News broke yesterday that a hedge fund manager and an economist posed as a gay couple earning $125,000 per annum to tour housing developments in Sydney’s west and discuss finance with mortgage brokers.
It was a tale that combined almost all the fears regulators, economists, and property watchers have about the potential excesses that have built up in the Sydney property market.
John Hempton from Bronte Capital and economist Jonathan Tepper from Variant Perception told the AFR of interactions with developers and mortgage brokers which included advice that if you lie on your loan application it won’t get checked, that lower income earners can get an interest rate discount, and that some banks will allow multiple positive revaluations in order to help investors buy additional properties.
Hempton and Tepper also said the districts they toured – west and north-west Sydney – had been overbuilt.
“Go drive around western Sydney at the moment. It was pretty obvious to us there was a lot of unsold inventory,” Hempton said.
The anecdotes Hempton and Tepper shared are worrying for the housing market and the broader Sydney, New South Wales and Australian economy. They speak to a potential instability not unlike areas of he US housing market pre-2007.
But while anecdotes are powerful tools to tell stories, the question of dodgy brokers and overbuilt suburbs needs to be tested.
We asked John Flavelle, CEO of Mortgage Choice – one of Australia’s largest mortgage brokers – what he thought of Hempton and Tepper’s claims.
Flavelle didn’t agree that the west and north-west are in the grip of a housing bubble.
“To determine whether or not we are in a housing bubble, we need to look at the macro level which shows our housing system is based on supply and demand,” he said. “Demand is driven by three key metrics: population growth, employment and the cost/availability of credit.”
He highlighted that after many years of underbuilding, 2015 was “the first time in a very long time that supply has actually come close to meeting demand”.
“In addition, there is nothing to suggest we should soon see a significant spike in unemployment or interest rates, which means the cost of borrowing will continue to be affordable and housing demand will remain strong.”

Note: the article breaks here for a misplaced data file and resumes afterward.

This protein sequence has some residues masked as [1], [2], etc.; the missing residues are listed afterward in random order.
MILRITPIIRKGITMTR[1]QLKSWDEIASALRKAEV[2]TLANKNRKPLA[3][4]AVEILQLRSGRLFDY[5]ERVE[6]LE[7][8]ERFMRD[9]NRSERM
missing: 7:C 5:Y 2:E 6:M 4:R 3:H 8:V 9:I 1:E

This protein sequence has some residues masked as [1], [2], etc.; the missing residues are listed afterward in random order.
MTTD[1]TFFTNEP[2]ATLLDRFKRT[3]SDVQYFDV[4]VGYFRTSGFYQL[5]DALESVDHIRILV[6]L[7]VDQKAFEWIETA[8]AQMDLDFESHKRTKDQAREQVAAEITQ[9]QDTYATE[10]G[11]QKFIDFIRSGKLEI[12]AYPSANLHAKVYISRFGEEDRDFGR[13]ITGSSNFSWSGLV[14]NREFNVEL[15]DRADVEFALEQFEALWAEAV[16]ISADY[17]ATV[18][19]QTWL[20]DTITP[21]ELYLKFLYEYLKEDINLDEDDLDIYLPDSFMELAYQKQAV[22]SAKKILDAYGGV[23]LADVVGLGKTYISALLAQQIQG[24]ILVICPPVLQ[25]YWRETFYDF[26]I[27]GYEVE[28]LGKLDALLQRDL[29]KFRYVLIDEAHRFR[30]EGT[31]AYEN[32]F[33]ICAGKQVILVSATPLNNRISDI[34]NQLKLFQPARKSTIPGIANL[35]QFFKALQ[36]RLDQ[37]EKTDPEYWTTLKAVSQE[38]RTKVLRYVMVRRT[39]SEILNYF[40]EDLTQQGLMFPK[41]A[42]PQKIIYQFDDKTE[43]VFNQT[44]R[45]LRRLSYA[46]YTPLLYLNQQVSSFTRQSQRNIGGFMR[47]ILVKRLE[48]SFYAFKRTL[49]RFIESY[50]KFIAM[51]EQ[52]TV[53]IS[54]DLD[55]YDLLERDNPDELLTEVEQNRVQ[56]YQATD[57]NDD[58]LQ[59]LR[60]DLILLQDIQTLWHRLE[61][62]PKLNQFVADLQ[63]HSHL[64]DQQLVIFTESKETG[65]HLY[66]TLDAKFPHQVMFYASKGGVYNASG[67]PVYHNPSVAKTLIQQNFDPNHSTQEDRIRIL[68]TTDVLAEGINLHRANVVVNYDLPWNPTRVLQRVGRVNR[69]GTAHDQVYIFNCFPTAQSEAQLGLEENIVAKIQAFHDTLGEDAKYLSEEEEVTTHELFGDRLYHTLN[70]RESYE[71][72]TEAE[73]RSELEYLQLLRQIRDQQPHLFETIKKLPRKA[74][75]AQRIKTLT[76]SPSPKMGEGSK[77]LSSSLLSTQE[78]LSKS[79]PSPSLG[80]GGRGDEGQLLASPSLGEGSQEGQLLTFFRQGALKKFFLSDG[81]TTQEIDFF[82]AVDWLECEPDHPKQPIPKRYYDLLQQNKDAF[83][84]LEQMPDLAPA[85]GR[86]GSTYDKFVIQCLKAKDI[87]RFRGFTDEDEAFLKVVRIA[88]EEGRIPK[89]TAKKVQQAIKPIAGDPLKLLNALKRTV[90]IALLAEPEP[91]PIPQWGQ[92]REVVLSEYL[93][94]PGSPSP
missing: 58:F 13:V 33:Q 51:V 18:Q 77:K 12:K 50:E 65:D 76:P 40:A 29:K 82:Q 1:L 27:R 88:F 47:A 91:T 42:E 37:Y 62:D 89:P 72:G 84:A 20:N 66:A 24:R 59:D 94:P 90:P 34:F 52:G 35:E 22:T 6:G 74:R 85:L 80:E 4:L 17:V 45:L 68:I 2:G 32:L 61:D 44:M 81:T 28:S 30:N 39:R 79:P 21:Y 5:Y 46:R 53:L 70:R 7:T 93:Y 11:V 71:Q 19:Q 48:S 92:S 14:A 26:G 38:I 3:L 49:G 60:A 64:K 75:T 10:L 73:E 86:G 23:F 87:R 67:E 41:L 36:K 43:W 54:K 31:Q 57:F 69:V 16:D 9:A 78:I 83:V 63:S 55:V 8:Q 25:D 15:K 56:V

Flavelle’s points go to the very heart of the housing boom/bubble crash debate.
There are risks in Australian housing. But the conditional probability of the set of circumstances that would be required to cause the type of housing crash that occurred in the United States and lead to the GFC appear low.
“If we were going to see a massive slump in house prices, not only would we need everybody to sell their properties at the same time, but we would need to see a significant oversupply of properties,” he said. “I do not expect this to happen.”
But while the debate about property prices is interesting in many ways, the most troubling anecdote Hempton and Tepper shared was the one Flavelle thought had “accused mortgage brokers of being disreputable”.
That’s doubly troubling because embedded in those anecdotes was the implication that banks have dropped the ball on credit and lending standards. If that’s the case then the analogue between Australian housing and US housing pre-GFC becomes much stronger.
On broker practices Flavelle said that:
“Mortgage brokers work under robust legislation. They have strict compliance requirements imposed upon them and always act within the best interests of their clients.”
In the context of Hempton and Tepper’s anecdotes about lying on applications, Flavelle added a crucial caveat that “our lender partners have told us that the quality of broker-originated loans are the same (if not better) as bank-originated loans – and that quality is incredibly high”.
He also seemed surprised about claims income verification is not performed effectively, noting both brokers and the banks “conduct thorough checks”.
“To me, the statements made by Jonathan Temper and John Hempton are long on anecdote and short on data,” Flavelle said.
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